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By Patrick Quinn
Posted Tuesday, January 11, 2005

I may be missing something, here, but it seems to me that, in advertising terms, the loonies have taken over the asylum. What is getting me all lathered up is the preponderance of TV commercials that go out of their way, not only to confuse their target audience, but also to project an alarming image of their product.

I'll elaborate. The first example is the sad, but fortunately short story of a current tv spot for a company called Debenhams. Now, Debenhams is a large UK department store which has branches in many major cities throughout the country. As such, it has an excellent reputation and an enviable turnover.

Well, this outfit is running a commercial which has two distinct scenes. The first shows a man sitting in a room at a table, and beside him is a back-projection of a pond. As he sweeps an object off the table and into the pond, we see ripples in the water. The second scene is of a young girl in a room and the back projection is of some trees, each carrying a profusion of autumn leaves. As the girl moves around the room, the leaves begin to fall.

So far so good; and as an exercise in special effects this spot is exemplary, because the last thing you'd expect to see in your living room is a pond or a stand of trees.

Anyway, we are now treated to a voice-over which says, to the effect, that if you drop into Debenhams you'll find lots more of the same. My question is: the same what? Throughout this commercial, we are not actually told what it is we are being offered.

I assume it is wallpaper, but I could be wrong - it might be personal back projection.

The second example concerns a new computer from Apple-Mac. The spot opens with an explosion and a man being thrown against a tree. The camera then tracks towards a house, in the side of which is a gaping hole. The camera continues through into the house, showing us debris falling all around and large holes in the walls of successive rooms. We finally track towards a computer, and the voice-over says something like: Introducing the fastest, most powerful computer in the Mac stable.

The message I interpret from this is that the new Apple-Mac is so powerful it explodes. Not only that, it will probably reduce your home to rubble.

Oh, yeah, I must rush out and buy one of those.

Am I alone in thinking that these two commercials, despite their huge production values, are less than clever? On the one hand, the advertiser neglects to tell us what it is that he's trying to sell. On the other, we have a product that is reminiscent of Mission Impossible and self-destructs when you switch it on.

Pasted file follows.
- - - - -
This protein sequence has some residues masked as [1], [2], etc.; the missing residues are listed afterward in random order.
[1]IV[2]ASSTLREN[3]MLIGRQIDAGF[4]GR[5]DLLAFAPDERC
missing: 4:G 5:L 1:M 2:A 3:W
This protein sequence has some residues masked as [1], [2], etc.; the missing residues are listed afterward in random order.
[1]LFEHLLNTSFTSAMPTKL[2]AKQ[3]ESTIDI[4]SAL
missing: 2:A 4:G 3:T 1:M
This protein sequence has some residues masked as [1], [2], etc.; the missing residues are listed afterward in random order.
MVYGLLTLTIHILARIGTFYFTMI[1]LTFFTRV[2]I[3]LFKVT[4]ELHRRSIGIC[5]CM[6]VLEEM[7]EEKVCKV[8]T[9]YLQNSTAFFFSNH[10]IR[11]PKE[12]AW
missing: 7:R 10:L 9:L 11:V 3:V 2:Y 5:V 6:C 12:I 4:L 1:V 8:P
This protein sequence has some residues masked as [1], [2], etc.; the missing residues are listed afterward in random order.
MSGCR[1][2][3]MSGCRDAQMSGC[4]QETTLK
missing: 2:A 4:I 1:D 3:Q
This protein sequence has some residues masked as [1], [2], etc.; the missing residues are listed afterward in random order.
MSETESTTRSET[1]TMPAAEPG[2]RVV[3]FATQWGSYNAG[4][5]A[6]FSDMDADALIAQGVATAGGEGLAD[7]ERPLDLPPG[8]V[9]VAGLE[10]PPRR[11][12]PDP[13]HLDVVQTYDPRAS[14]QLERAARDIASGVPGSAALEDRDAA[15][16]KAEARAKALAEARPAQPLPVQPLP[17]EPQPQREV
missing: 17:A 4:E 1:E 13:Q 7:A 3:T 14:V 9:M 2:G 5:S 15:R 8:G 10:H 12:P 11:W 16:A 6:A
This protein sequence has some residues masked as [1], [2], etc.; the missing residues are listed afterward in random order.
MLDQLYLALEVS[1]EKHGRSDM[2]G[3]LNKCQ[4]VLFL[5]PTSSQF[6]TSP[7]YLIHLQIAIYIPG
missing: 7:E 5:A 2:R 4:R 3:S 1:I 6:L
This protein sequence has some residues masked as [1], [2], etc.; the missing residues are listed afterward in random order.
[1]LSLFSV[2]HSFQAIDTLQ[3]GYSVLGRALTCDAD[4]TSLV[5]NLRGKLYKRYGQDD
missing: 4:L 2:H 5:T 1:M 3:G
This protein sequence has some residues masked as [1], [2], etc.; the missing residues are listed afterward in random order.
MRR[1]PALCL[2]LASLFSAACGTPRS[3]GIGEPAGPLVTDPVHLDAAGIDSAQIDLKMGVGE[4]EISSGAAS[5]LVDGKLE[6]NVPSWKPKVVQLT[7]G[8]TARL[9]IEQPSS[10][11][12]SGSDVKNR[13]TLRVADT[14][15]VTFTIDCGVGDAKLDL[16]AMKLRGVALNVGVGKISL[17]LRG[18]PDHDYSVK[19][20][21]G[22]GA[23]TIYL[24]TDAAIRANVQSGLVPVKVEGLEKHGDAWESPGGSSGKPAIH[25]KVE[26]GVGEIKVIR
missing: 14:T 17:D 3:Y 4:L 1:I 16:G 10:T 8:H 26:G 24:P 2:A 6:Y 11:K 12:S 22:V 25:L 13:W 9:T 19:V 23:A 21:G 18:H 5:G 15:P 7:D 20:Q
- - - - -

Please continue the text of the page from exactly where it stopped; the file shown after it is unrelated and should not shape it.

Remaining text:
Given all of this, I'd like to pose a question. When the respective ad agencies presented the storyboards for these commercials to their clients, did nobody on the client side raise a query or two? Like: since we're spending all this money, shouldn't we at least say what we're offering? Or: is it really a sensible idea to associate our computers with explosions?

Of course, it could be that I am missing some wonderful new marketing strategy that will shortly be revealed and will make me look extremely foolish. Though I doubt it. And I doubt it because I saw a beer commercial the other day (Stella Artois, I think), in which a man on a balcony actually spat on the people below. You have to be a very brave advertiser -or a very stupid one -to ally your product to this kind of imagery. And this crudity seems to be more and more prevalent.

I leave you to ponder all of this. Meanwhile, you'll do no better than visit ( There, you'll find an e-book that could make your working life a whole lot easier. It contains close to 200 ready-made headlines, taglines, copy openers and clinchers, plus a comprehensive theme-finder that will give you just about every promotional word and phrase you'll ever need.

It's called Word Power III. Buy it and every word you write, will Sell.

About the Author
Patrick Quinn is a copywriter, with 40 years' experience of the advertising business in London, Dublin, Edinburgh and Miami.

Over the years, he has helped win for his clients just about every advertising award worth winning

His published books, include:

The Secrets of Successful Copywriting. The Secrets of Successful Low Budget Advertising. The Secrets of Successful Exhibitions. Word Power.


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